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EPA Hearings On Uranium Mining Take Place In Black Hills

Lee Strubinger

EPA officials are taking public comment on two permit applications by Powertech USA, which hopes to mine uranium from the southern Black Hills.
The hearings are re-igniting an over decade long dispute over nuclear resource extraction in groundwater.
Powertech USA hopes the EPA will greenlight its permits to extract uranium from portions of the Inyan Kara aquifers located near Edgemont.
The process is called uranium in-situ recovery. The project proposal seeks to inject lixiviant, or ground water with elevated levels of oxygen and carbon dioxide, into the aquifer to mobilize uranium from ore deposits.
Mark Hollenbeck is manager for the Dewey Burdock project site… where the EPA is taking comment. He says he’s certain the EPA will give Powertech the go-ahead…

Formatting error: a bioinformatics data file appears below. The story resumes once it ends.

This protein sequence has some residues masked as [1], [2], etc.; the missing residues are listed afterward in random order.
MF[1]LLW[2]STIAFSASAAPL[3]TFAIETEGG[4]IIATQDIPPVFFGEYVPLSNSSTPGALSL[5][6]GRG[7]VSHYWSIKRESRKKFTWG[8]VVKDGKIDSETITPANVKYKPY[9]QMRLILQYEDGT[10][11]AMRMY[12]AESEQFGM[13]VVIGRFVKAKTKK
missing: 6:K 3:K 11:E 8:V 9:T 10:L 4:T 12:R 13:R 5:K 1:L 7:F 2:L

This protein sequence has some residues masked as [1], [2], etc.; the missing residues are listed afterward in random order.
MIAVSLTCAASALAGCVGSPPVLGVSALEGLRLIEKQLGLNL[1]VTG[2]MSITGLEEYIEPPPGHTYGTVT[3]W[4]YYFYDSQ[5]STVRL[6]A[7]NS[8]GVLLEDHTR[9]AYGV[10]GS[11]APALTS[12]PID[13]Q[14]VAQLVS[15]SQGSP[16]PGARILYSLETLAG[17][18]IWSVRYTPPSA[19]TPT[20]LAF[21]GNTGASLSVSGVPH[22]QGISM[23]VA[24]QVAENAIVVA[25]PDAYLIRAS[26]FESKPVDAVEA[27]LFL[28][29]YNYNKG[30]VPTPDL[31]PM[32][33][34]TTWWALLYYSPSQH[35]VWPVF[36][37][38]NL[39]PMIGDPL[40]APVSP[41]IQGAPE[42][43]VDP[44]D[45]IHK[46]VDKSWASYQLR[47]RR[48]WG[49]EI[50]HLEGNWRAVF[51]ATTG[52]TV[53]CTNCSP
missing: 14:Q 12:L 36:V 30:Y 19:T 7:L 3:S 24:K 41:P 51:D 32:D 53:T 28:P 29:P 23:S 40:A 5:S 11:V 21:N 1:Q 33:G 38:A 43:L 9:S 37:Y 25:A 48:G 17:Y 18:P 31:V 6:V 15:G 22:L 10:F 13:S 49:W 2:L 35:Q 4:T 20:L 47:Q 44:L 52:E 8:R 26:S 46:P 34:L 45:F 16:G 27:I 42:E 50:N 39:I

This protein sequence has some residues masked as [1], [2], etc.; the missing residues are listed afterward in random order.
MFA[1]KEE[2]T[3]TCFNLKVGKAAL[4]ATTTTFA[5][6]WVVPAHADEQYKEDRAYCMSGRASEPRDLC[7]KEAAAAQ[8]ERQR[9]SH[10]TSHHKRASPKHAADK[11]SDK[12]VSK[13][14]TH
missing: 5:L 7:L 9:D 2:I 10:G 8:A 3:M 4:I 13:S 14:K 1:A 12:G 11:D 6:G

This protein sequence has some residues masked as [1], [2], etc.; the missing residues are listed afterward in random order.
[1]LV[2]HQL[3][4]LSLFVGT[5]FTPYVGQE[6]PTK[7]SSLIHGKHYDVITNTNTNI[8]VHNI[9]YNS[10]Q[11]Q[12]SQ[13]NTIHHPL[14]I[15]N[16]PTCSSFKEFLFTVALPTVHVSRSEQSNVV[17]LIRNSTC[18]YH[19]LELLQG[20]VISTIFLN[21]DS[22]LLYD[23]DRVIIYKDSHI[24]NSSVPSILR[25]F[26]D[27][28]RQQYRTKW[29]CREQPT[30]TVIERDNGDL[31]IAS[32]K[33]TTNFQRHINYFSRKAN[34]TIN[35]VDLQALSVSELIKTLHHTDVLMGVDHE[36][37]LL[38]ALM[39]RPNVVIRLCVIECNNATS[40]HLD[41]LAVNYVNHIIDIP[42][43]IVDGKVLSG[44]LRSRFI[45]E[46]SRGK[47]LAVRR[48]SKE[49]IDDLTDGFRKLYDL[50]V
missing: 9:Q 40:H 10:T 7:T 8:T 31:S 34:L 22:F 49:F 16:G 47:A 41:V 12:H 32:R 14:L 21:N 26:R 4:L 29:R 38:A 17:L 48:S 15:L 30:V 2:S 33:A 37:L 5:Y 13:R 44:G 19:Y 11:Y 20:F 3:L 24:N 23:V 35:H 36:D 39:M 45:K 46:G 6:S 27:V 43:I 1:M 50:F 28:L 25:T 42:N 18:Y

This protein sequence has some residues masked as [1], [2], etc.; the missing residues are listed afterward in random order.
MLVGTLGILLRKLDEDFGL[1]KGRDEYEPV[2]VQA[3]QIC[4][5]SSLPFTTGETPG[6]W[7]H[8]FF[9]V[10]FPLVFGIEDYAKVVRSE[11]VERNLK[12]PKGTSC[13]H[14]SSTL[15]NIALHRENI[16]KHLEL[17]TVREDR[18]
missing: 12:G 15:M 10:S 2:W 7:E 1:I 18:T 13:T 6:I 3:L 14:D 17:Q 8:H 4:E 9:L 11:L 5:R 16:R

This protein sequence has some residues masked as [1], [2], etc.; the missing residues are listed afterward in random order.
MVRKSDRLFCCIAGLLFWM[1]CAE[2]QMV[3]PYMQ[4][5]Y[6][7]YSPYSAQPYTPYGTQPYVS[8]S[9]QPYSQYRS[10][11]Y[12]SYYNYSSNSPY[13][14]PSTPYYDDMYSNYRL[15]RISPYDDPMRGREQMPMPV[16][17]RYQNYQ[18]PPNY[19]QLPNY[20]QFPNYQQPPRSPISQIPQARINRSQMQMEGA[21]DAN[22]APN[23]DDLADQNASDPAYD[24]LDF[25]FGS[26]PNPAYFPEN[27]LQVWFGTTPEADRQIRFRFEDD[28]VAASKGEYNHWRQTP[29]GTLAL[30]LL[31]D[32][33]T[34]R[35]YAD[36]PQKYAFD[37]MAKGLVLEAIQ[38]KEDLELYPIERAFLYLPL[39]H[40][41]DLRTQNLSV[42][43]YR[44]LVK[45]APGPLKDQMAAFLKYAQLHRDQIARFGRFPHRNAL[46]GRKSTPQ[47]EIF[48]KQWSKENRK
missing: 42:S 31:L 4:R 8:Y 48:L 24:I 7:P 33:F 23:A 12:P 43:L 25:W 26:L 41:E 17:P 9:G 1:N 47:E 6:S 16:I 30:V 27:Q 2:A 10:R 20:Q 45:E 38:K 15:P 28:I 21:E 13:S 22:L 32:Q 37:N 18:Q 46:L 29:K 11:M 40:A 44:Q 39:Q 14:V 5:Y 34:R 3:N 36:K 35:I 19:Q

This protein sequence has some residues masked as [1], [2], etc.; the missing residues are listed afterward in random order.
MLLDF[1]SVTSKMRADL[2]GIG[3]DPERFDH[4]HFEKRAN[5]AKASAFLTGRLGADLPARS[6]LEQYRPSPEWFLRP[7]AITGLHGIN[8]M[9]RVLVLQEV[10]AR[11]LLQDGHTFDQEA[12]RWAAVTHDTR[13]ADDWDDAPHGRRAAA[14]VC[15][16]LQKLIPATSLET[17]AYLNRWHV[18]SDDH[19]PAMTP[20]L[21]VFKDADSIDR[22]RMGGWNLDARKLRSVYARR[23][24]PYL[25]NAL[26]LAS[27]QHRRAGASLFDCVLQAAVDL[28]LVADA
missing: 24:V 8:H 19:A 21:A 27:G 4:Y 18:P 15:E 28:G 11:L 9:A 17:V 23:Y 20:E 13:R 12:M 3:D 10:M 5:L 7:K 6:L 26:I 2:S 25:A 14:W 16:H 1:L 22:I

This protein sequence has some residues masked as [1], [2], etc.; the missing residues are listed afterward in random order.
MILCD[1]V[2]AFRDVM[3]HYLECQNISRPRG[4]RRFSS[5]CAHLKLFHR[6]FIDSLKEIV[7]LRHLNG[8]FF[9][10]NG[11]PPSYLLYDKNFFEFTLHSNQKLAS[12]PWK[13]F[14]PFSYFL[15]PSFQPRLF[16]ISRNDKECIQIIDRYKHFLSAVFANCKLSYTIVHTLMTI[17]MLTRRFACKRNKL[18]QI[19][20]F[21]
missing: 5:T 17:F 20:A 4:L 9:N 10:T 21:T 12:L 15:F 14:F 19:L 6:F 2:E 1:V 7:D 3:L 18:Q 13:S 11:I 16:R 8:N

“We are very confident in our science," Hollebeck says. "We have succeeded in all levels of permitting up to this date. Our science has not fell through. It has been challenged but we have won every time. So we expect to win this time as well.”
According to the EPA, Powertech plans to use groundwater from the Madison aquifer to replace the groundwater removed from the Inyan Kara aquifers.
Lilias Jarding is with the Clean Water Allaiance, a group that opposes the project. She says they’re confident project will get shut down.
“We’re absolutely hopeful, we believe this will be stopped," Jarding says. "Because we’ve stopped this before in the Black Hills and because the company is not doing a very good job of pitching it’s project. It’s had some problems.”

EPA officials say they’re seeking public comment to identify any traditional cultural properties in the project area.
The Dewey Burdock site is located in southwestern Custer County and northwestern Fall River County on the Wyoming/South Dakota border.
The EPA is taking public comment through May 19 on the permits.